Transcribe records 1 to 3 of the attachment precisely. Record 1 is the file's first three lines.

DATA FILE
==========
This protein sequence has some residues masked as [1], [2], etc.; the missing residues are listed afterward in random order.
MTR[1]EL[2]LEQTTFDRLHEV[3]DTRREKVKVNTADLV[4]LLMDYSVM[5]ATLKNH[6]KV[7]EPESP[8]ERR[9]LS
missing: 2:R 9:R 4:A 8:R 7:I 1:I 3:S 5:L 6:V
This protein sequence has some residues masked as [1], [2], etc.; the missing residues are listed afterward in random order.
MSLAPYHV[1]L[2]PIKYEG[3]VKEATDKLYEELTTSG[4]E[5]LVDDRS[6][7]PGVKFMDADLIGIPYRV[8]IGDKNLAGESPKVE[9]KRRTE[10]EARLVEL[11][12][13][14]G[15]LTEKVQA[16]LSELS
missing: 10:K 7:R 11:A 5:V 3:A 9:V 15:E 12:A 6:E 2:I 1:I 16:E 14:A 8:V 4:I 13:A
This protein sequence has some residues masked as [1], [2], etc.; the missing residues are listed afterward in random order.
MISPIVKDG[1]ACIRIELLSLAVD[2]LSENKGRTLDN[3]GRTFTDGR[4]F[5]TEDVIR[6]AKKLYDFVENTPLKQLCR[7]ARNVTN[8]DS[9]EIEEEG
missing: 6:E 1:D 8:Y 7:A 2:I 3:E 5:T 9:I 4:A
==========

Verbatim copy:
This protein sequence has some residues masked as [1], [2], etc.; the missing residues are listed afterward in random order.
MTR[1]EL[2]LEQTTFDRLHEV[3]DTRREKVKVNTADLV[4]LLMDYSVM[5]ATLKNH[6]KV[7]EPESP[8]ERR[9]LS
missing: 2:R 9:R 4:A 8:R 7:I 1:I 3:S 5:L 6:V
This protein sequence has some residues masked as [1], [2], etc.; the missing residues are listed afterward in random order.
MSLAPYHV[1]L[2]PIKYEG[3]VKEATDKLYEELTTSG[4]E[5]LVDDRS[6][7]PGVKFMDADLIGIPYRV[8]IGDKNLAGESPKVE[9]KRRTE[10]EARLVEL[11][12][13][14]G[15]LTEKVQA[16]LSELS
missing: 10:K 7:R 11:A 5:V 3:A 9:V 15:E 12:A 6:E 2:I 1:I 16:E 14:A 8:V 4:I 13:A
This protein sequence has some residues masked as [1], [2], etc.; the missing residues are listed afterward in random order.
MISPIVKDG[1]ACIRIELLSLAVD[2]LSENKGRTLDN[3]GRTFTDGR[4]F[5]TEDVIR[6]AKKLYDFVENTPLKQLCR[7]ARNVTN[8]DS[9]EIEEEG
missing: 6:E 1:D 8:Y 7:A 2:I 3:E 5:T 9:I 4:A